Derek Jeter’s Postseason Legacy

October 16, 2012

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NEW YORK, NY - OCTOBER 13:  Derek Jeter #2 of ...

Derek Jeter

Derek Jeter broke his ankle in the 12th inning of Saturday night’s ALCS opener.  Would the ankle have remained intact if the game had gone just nine innings – or was there previous stress that would have resulted in a break at a later point?  It’s a moot point for the Yankees, as they’re without their captain.  After losing again on Sunday night, the Yankees are down 2-0 and heading to Detroit for three games.  Oh, yeah – they’ll face Tigers ace Justin Verlander in the next game.

It’s no surprise that the Yankees are down 2-0 to the Tigers.  Even with the help of steroids, they’re giving up a good 60 pounds per man across the offensive line.  With Fielder at center and Cabrera at left tackle, the Yankees D-line isn’t ever going to get a hit against Verlander.  Oh, sorry, wrong sport.  Seriously, though, those guys are huge for baseball players.  If you’re wondering which city has the best restaurants, don’t overlook Detroit.  Those guys are eating well.

Jeter’s value had been the subject of much debate over the years.  Much of the discussion has revolved around his defense.  Yankee fans will point to error total and gold gloves and say he’s a good defender.  Others will point to advanced defensive metrics which rank him mediocre or worse.

But is Jeter’s post-season offense also overrated?

We always hear that A-Rod chokes in the post-season and that Jeter shines.  Jeter’s career post-season OPS is .838.  How bad is the OPS of the legendary choker, Alex Rodriguez?  .838.  Jeter’s had some great post-season series, but he’s also had a few stinkers over the years.  However, his legacy was established early in his career, as his reputation precedes him at this point.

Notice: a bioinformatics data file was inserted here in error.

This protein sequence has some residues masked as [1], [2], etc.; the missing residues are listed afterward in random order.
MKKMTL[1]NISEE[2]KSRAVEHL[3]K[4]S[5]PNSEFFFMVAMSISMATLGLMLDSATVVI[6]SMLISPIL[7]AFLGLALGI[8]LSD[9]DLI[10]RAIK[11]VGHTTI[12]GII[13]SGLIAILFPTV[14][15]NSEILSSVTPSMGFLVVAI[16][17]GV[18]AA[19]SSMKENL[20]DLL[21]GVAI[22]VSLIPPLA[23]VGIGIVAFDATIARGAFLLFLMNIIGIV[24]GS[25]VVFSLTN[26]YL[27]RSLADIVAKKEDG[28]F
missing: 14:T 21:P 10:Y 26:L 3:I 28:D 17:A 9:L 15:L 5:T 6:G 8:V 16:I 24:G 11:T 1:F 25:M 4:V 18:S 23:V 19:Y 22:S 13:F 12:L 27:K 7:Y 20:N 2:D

An argument that you might hear is that Jeter ranks highly in many career post-season statistical categories.  This is true.  He’s first in hits, runs, total bases, doubles and triples while ranking in the top five in homers, RBI, and walks.

However, let’s not overlook one big aspect of Jeter’s numbers: opportunity.  Not only has he been fortunate to play on many successful teams, but the post-season is longer than it was in the past.  Prior to division play in 1969, there were a maximum of 7 post-season games per year – The World Series.  In 1969, this jumped to 12 possible games per player before jumping to 19 in 1995.  The coin flip game now makes it possible for someone to play in 20 games during a single post-season.

Yogi Berra famously won 10 World Series titles as a member of the Yankees.  He was also on the losting side 4 times.  Her compiled 295 post-season plate appearances in 77 games – incredible numbers for his era.  Derek Jeter has 734 plate appearances in 158 post-season games.  That’s a full season of games, just in the post-season.  He has more post-season homers (20) than Reggie Jackson (18) or Babe Ruth (15), but it would be silly to argue that he was a better slugger.  Does he have more shining post-season moments than nearly anyone else?  Sure – but he also has more ordinary moments.

Jeter’s 734 post-season plate appearances are by far the most in history.  Bernie Williams is second with 545, Manny Ramirez is third with 493, Jorge Posada is 4th with 492 (anyone noticing a trend?).  In fact, only seven other players have half as many post-season at bats as Jeter.

Don’t get me wrong – Jeter has made the most of his opportunities.  But he has also been the beneficiary of a massive amount of opportunities over the years.  Jeter also is the runaway leader is strikeouts – not because he sucks, but because he’s had more opportunity to strike out.

Likewise, he’s also had more opportunity to get injured … and random chance finally got Jeter on Saturday night.

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